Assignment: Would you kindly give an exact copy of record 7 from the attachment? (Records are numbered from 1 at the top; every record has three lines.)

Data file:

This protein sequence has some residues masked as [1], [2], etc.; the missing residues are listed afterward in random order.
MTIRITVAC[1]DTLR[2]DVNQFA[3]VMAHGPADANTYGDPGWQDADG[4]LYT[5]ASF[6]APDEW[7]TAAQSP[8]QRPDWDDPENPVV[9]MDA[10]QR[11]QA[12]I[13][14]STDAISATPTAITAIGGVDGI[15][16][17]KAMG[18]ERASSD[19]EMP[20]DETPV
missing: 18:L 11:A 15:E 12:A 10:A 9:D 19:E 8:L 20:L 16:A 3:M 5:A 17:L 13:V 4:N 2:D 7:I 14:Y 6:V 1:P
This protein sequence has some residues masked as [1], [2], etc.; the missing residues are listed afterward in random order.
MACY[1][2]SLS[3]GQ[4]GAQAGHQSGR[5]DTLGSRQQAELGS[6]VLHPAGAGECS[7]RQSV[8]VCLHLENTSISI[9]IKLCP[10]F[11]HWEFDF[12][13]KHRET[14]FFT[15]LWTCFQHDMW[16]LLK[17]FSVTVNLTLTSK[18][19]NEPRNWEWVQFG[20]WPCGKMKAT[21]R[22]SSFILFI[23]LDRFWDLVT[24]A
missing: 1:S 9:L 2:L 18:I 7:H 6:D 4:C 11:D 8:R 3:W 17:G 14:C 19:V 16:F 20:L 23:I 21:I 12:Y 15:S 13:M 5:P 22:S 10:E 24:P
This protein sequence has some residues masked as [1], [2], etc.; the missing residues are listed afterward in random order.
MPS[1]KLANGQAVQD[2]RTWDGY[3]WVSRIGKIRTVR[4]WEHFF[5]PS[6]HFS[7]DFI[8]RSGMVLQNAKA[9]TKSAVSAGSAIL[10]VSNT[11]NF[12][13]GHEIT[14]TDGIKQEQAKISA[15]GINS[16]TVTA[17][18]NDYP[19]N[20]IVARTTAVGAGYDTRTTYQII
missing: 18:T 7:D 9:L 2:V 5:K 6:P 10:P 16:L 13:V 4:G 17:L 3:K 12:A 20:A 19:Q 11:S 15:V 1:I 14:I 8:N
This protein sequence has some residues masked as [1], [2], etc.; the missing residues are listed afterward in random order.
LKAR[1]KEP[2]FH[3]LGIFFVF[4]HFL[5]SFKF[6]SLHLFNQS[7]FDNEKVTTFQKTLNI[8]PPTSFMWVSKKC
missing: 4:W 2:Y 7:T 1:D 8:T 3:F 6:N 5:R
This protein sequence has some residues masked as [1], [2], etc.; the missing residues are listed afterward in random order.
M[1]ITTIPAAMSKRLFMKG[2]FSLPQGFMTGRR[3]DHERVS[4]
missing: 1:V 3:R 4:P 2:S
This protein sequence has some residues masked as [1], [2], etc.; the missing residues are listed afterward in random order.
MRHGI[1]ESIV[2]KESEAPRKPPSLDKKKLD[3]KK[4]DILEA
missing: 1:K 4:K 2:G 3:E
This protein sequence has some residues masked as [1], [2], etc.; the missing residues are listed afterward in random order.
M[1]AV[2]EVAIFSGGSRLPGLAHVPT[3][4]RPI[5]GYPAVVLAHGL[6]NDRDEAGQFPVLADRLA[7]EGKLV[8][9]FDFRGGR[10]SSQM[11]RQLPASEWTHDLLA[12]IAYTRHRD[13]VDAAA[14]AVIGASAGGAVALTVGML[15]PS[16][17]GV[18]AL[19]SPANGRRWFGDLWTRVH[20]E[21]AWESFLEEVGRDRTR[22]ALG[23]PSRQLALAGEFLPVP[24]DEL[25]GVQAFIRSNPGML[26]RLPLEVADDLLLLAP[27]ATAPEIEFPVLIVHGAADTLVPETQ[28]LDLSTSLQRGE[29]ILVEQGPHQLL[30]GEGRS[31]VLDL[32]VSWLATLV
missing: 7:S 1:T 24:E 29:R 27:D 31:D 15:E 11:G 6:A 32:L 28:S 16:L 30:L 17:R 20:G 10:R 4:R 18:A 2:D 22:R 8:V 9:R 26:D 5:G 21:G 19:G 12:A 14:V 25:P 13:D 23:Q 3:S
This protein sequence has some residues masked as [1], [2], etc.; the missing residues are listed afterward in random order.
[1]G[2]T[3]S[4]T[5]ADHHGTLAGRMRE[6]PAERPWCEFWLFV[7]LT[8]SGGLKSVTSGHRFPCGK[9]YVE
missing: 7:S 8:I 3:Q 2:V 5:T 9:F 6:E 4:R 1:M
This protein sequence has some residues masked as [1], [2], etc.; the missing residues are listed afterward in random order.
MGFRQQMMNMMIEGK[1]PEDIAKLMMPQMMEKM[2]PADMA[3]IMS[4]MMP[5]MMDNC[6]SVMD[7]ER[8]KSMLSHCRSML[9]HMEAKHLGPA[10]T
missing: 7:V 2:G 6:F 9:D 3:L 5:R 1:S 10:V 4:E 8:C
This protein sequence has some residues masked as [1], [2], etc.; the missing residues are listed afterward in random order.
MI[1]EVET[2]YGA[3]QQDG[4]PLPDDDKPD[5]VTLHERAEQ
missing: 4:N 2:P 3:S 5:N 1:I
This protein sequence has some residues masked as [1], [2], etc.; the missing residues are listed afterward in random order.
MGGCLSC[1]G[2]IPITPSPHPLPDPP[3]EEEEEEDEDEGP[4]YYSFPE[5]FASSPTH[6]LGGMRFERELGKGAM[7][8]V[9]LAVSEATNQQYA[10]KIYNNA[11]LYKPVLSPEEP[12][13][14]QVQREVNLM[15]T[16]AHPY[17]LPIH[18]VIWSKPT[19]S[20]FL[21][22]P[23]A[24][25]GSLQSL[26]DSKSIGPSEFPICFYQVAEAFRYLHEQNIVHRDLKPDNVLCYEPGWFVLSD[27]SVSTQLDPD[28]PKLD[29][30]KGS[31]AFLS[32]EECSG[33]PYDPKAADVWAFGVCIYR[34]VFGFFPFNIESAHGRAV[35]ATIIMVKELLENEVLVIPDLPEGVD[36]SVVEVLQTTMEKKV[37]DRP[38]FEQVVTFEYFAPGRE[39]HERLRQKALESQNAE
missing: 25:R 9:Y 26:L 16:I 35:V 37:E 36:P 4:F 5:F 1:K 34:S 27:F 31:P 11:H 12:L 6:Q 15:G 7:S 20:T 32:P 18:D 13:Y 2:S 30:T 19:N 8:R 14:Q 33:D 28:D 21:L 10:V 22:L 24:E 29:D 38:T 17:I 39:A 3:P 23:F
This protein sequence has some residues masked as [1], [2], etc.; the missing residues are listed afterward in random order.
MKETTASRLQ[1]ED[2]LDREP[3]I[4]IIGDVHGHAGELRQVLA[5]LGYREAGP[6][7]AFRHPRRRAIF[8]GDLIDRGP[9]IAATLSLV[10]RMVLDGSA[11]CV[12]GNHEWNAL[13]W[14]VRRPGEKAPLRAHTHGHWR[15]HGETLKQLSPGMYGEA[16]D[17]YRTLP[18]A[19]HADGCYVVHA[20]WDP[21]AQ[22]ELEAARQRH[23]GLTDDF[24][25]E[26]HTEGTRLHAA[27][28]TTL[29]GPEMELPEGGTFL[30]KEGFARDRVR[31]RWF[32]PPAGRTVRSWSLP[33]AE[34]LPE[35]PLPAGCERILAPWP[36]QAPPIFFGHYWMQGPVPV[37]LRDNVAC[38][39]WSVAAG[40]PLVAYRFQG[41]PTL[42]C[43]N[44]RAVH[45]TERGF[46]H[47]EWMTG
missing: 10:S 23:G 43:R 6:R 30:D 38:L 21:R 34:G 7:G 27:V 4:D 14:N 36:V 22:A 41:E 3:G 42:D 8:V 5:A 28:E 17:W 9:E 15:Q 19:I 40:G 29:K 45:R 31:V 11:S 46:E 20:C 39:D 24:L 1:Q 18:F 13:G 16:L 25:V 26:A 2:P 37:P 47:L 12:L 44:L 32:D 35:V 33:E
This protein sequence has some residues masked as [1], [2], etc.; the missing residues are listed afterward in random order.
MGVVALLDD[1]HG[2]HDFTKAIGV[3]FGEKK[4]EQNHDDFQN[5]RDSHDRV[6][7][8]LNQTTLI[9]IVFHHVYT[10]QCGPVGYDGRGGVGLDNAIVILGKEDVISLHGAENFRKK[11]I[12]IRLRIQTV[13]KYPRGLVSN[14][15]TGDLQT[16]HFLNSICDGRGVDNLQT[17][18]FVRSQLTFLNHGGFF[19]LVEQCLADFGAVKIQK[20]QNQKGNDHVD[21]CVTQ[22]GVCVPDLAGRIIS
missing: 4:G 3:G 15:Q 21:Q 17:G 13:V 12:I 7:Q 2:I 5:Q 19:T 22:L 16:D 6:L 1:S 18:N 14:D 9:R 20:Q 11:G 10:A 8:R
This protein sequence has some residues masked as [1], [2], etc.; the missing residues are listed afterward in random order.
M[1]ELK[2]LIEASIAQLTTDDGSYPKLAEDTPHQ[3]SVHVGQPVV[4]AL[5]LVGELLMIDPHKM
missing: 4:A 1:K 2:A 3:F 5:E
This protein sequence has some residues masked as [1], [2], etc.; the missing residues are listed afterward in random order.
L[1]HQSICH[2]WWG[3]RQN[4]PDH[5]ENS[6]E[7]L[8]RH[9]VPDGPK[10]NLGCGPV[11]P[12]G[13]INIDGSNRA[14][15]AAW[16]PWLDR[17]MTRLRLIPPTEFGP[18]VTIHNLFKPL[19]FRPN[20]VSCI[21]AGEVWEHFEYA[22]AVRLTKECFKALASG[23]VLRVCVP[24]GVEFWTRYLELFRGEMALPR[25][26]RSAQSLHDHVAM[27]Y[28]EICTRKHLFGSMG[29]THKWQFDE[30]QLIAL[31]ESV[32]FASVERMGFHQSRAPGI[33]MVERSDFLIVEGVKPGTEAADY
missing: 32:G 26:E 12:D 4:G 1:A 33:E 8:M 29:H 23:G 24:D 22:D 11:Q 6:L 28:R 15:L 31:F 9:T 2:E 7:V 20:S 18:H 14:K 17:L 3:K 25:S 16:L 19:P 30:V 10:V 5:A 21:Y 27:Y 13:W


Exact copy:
This protein sequence has some residues masked as [1], [2], etc.; the missing residues are listed afterward in random order.
M[1]AV[2]EVAIFSGGSRLPGLAHVPT[3][4]RPI[5]GYPAVVLAHGL[6]NDRDEAGQFPVLADRLA[7]EGKLV[8][9]FDFRGGR[10]SSQM[11]RQLPASEWTHDLLA[12]IAYTRHRD[13]VDAAA[14]AVIGASAGGAVALTVGML[15]PS[16][17]GV[18]AL[19]SPANGRRWFGDLWTRVH[20]E[21]AWESFLEEVGRDRTR[22]ALG[23]PSRQLALAGEFLPVP[24]DEL[25]GVQAFIRSNPGML[26]RLPLEVADDLLLLAP[27]ATAPEIEFPVLIVHGAADTLVPETQ[28]LDLSTSLQRGE[29]ILVEQGPHQLL[30]GEGRS[31]VLDL[32]VSWLATLV
missing: 7:S 1:T 24:E 29:R 27:D 31:D 15:E 11:G 6:A 32:L 28:S 16:L 30:L 17:R 20:G 10:R 4:R 18:A 2:D 22:R 8:V 9:R 26:D 5:G 21:G 19:G 12:A 14:V 25:P 13:D 23:Q 3:S